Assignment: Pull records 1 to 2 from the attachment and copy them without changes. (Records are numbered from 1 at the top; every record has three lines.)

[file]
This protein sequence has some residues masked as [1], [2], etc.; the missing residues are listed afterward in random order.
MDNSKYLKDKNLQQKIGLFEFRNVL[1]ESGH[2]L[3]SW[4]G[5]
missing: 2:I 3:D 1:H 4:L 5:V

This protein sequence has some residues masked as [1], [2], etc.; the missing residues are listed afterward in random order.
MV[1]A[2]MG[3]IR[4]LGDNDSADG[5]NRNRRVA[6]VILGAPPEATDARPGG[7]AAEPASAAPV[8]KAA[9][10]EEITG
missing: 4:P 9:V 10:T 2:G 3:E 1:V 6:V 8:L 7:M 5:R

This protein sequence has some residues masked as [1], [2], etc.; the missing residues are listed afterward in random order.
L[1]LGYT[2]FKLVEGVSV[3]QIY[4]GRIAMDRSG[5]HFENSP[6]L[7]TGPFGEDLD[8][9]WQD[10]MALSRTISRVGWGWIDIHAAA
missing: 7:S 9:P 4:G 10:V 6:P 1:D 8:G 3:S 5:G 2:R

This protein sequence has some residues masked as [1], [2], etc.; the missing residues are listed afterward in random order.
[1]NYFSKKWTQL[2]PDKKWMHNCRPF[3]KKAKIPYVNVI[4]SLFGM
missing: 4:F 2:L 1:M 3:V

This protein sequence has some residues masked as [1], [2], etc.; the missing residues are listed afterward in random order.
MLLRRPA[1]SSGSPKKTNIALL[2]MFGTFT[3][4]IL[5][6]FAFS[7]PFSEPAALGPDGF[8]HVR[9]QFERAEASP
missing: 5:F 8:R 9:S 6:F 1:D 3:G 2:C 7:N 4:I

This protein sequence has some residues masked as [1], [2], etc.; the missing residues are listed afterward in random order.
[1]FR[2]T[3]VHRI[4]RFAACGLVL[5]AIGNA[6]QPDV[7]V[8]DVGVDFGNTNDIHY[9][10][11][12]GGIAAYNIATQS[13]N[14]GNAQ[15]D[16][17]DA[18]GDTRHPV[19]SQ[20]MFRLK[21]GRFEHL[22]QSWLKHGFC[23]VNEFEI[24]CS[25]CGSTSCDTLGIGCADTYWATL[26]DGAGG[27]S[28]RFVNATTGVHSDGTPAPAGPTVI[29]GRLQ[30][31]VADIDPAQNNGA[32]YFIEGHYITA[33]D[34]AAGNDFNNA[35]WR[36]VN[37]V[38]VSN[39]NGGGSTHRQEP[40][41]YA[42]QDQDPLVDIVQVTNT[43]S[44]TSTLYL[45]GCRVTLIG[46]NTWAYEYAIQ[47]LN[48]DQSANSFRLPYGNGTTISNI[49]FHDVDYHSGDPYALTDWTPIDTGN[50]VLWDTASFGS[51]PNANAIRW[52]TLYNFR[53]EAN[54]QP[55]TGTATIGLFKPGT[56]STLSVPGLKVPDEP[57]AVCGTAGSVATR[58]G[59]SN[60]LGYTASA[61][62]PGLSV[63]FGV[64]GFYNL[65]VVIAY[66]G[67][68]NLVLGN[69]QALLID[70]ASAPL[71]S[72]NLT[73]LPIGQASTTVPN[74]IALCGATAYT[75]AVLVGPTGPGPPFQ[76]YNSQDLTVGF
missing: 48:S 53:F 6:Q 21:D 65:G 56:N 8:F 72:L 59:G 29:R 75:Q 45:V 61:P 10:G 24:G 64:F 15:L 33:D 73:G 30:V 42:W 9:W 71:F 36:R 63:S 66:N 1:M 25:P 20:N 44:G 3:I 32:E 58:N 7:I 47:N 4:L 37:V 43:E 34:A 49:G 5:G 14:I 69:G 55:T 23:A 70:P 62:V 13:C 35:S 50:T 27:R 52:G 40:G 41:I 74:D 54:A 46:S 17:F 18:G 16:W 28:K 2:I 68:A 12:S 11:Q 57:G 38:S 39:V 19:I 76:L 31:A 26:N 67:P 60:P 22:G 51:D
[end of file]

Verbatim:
This protein sequence has some residues masked as [1], [2], etc.; the missing residues are listed afterward in random order.
MDNSKYLKDKNLQQKIGLFEFRNVL[1]ESGH[2]L[3]SW[4]G[5]
missing: 2:I 3:D 1:H 4:L 5:V

This protein sequence has some residues masked as [1], [2], etc.; the missing residues are listed afterward in random order.
MV[1]A[2]MG[3]IR[4]LGDNDSADG[5]NRNRRVA[6]VILGAPPEATDARPGG[7]AAEPASAAPV[8]KAA[9][10]EEITG
missing: 4:P 9:V 10:T 2:G 3:E 1:V 6:V 8:L 7:M 5:R